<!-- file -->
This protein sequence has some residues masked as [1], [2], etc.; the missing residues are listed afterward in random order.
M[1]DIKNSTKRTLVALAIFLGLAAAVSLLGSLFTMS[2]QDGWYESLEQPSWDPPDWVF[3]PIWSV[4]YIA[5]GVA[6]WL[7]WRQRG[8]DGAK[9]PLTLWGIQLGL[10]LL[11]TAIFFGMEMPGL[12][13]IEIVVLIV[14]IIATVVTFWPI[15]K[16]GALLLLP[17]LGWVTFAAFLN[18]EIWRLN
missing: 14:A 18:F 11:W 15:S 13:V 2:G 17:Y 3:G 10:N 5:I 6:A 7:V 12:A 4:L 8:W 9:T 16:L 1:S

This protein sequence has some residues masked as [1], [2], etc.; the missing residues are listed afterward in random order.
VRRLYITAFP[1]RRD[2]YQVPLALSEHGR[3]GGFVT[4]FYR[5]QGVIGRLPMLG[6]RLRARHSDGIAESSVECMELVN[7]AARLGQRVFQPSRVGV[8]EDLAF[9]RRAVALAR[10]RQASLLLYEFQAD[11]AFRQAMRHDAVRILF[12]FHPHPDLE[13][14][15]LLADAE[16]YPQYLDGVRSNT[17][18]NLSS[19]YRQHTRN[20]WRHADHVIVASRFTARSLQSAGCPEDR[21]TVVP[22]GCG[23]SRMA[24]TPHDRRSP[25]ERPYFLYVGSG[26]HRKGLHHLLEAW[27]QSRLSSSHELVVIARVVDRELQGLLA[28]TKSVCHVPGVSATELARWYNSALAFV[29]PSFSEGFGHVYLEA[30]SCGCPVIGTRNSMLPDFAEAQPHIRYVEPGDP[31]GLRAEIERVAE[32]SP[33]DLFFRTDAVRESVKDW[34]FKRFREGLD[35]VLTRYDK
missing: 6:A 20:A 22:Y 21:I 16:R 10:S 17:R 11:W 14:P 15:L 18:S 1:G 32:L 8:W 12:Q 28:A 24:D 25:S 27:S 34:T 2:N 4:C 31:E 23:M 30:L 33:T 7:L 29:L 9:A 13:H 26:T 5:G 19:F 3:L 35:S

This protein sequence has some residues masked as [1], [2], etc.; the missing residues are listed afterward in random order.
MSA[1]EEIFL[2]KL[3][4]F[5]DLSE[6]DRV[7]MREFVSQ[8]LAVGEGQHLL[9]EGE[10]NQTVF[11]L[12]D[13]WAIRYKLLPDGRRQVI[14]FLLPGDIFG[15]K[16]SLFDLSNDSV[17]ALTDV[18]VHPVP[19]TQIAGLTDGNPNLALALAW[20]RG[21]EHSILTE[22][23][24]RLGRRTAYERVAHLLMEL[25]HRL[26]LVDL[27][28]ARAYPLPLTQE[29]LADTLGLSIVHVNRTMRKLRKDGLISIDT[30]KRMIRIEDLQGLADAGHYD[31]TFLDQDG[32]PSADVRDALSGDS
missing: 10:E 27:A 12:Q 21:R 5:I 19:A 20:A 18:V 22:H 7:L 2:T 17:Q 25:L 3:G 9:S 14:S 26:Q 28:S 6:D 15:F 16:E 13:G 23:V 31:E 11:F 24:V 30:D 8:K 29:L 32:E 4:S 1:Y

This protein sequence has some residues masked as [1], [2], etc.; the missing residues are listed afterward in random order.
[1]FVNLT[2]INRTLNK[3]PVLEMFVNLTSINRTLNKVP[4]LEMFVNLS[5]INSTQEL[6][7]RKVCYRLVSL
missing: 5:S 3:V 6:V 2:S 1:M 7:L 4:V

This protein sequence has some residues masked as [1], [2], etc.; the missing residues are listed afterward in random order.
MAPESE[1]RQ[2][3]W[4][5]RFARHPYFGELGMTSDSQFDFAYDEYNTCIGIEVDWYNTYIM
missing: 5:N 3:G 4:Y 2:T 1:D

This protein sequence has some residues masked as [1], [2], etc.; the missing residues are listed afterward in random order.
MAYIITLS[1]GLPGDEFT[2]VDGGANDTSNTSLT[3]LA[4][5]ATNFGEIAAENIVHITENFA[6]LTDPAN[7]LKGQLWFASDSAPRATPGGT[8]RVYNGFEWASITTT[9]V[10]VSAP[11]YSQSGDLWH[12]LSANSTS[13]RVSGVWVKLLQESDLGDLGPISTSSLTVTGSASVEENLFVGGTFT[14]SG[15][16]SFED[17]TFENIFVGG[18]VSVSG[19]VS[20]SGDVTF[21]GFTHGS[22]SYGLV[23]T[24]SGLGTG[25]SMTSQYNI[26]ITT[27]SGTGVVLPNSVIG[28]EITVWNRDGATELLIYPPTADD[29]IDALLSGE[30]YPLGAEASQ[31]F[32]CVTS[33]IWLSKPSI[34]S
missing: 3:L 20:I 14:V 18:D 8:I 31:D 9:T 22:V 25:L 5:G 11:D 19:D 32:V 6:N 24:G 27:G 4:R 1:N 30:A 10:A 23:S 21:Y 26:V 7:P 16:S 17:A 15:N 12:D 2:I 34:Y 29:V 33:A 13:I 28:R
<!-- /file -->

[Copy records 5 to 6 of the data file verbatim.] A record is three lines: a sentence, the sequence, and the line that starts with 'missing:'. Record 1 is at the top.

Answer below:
This protein sequence has some residues masked as [1], [2], etc.; the missing residues are listed afterward in random order.
MAPESE[1]RQ[2][3]W[4][5]RFARHPYFGELGMTSDSQFDFAYDEYNTCIGIEVDWYNTYIM
missing: 5:N 3:G 4:Y 2:T 1:D

This protein sequence has some residues masked as [1], [2], etc.; the missing residues are listed afterward in random order.
MAYIITLS[1]GLPGDEFT[2]VDGGANDTSNTSLT[3]LA[4][5]ATNFGEIAAENIVHITENFA[6]LTDPAN[7]LKGQLWFASDSAPRATPGGT[8]RVYNGFEWASITTT[9]V[10]VSAP[11]YSQSGDLWH[12]LSANSTS[13]RVSGVWVKLLQESDLGDLGPISTSSLTVTGSASVEENLFVGGTFT[14]SG[15][16]SFED[17]TFENIFVGG[18]VSVSG[19]VS[20]SGDVTF[21]GFTHGS[22]SYGLV[23]T[24]SGLGTG[25]SMTSQYNI[26]ITT[27]SGTGVVLPNSVIG[28]EITVWNRDGATELLIYPPTADD[29]IDALLSGE[30]YPLGAEASQ[31]F[32]CVTS[33]IWLSKPSI[34]S
missing: 3:L 20:I 14:V 18:D 8:I 31:D 9:T 22:V 25:L 5:G 11:D 19:D 32:V 6:N 24:G 27:G 4:R 1:N 30:A 10:A 23:S 21:Y 26:V 7:P 16:S 17:A 15:N 12:D 2:I 34:Y 29:V 33:A 13:I 28:R